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Goatwhore's first album was fantastic, and this too is fantastic, though of a somewhat different sound. While the general elements are still in place from 'The Eclipse Of Ages Into Black', Goatwhore seems to have taken it up a notch on this release with a greater level of technicality and brutality in certain areas, with the overall package feeling more extreme than the previous album. Fortunately, nothing has been sacrificed in the departments of atmosphere or songwriting, so I'm happy to say that this is just as good as the band's debut.
The overall tempo of this release seems higher; there's plenty of blasting and uptempo thrashing to go around. Fortunately the midpaced sections Goatwhore is well known for remain intact, as do the riffing sensibilities of the band. As catchy, dark, and atmospheric as ever, they vary between death metal tremolo, rhythmic Celtic Frost chugs, and strangely uplifting, melodic strumming in that 'Satan's finally marching on heaven' style we know and love. The production has become less sludgy and more immediate, and the somewhat overly sharp drums have been dealt with by sharpening up the guitar tone. Vocals are still a snarling black metal rasp, but now a greater presence of declarative, half-spoken clean vocals is employed, actually working extremely well towards the epic structuring of the release.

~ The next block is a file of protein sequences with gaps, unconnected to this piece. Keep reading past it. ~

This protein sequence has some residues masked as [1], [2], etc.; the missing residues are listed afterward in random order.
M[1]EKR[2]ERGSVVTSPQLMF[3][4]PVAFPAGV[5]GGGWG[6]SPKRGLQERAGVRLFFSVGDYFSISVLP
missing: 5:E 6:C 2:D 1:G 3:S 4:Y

Much like Goatwhore's first album, the names of the game are songwriting and consistency. Goatwhore is not a band afraid to experiment with nontraditional elements when necessary, but they never fall into the trap that is gimmick and novelty. Every track on this album has its place, from the simplest Hellhammer and Darkthrone worship to the most complex and multifaceted progressive-leaning composition. It's unapologetically metal without upholding any stereotypes about how the genre should be, and can be listened to as drinking music just as much as a scholarly and intelligent composition.
I think that's what makes Goatwhore so great: it's entirely natural music, as though the members had never heard of metal and its rules and simply came up with this material on their own. There's no pandering to any audiences. They're a band that is unafraid to be what they are, but don't see that independence as a sign to try any less. Every moment of this album has clearly been carefully composed for maximum effectiveness in communicating pure darkness and misanthropy, and each moment succeeds both on its own terms and in the scope of the album itself. Goatwhore understands that there is a place in metal that isn't a middle ground, isn't a compromise, but is an intelligent yet grounded place to be. It's not beer'n'tits Pantera and Cannibal Corpse worship, it's not overtly pretentious Dream Theater fellatio. It is metal, and it's one of the best examples of what the genre can be when the 'scene' is taken out of the equation.
A great album from a great band. Buy it.